There’s nothing really in-depth in this particular article, but I like the fact that representatives from both movements dialled in to a workshop in Manchester, England. Being able to so easily communicate remote can help us build international solidarity.
The program should also require the elimination of the planned obsolescence built into the life cycle of all modern consumer products from cars to cell phones, a practice that both enriches corporations and drives the need to extract more resources and expend more fossil fuels to make more products.
“We have to articulate a program that concretely addresses the class’s immediate and medium-term need for jobs and stable income around the expansion of existing “green” industries and the development of new ones, like digital fabrication or what we call community production, that will enable a comprehensive energy and consumption transition.”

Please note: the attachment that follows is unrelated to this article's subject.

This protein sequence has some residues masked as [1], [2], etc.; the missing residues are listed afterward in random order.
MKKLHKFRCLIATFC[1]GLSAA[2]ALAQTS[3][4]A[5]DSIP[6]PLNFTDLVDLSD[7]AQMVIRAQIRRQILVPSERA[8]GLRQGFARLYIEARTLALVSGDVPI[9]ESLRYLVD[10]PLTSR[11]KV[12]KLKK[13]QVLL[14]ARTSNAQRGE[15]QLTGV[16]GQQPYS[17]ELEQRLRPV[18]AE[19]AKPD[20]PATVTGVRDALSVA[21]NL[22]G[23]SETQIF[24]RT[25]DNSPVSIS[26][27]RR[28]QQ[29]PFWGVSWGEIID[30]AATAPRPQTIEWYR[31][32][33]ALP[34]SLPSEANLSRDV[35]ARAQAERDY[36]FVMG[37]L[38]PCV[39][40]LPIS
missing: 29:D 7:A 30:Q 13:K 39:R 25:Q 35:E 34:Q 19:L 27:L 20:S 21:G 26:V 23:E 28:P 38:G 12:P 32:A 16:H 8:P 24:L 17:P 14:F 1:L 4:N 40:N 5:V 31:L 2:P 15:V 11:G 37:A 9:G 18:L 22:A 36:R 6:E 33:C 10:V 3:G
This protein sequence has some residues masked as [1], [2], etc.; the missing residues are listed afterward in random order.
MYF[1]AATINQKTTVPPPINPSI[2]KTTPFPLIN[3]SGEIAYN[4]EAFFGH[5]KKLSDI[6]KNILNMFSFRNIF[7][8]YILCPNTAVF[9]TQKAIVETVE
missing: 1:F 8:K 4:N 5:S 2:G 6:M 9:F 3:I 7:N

Unsurprisingly though, there’s a very capitalist potential outcome of 3IR and 4IR too.
Like the previous revolutions, it *could* be liberatory, or it *could* as easily reinforce existing inequalities. The historical record isn’t too great in terms of global equality and liberation.
This article makes the argument for ensuring these revolutions are for liberatory ends.
“how technology is put to use fundamentally remains a social choice and a “global network of resistance” to the way the emerging technologies are utilised “is both necessary and feasible.”
To me that’s a given really – shame the article doesn’t go into much detail on actual strategy. (Which Cooperation Jackson do in great detail.)
There’s much more to 3/4IR, but selectively quoting from the connectivity and communication parts, as they piqued my IndieWeb interest:
“While social networking provides relatively open spaces for public expression, the immense wealth that is generated by the techno-capitalists shows us that even public spaces can become a profitable business model.”
“necessitates the need for resistance against the tendencies of capitalism in general that has historically encroached upon public spaces for profit.”
Here’s to being part of a global network of resistance.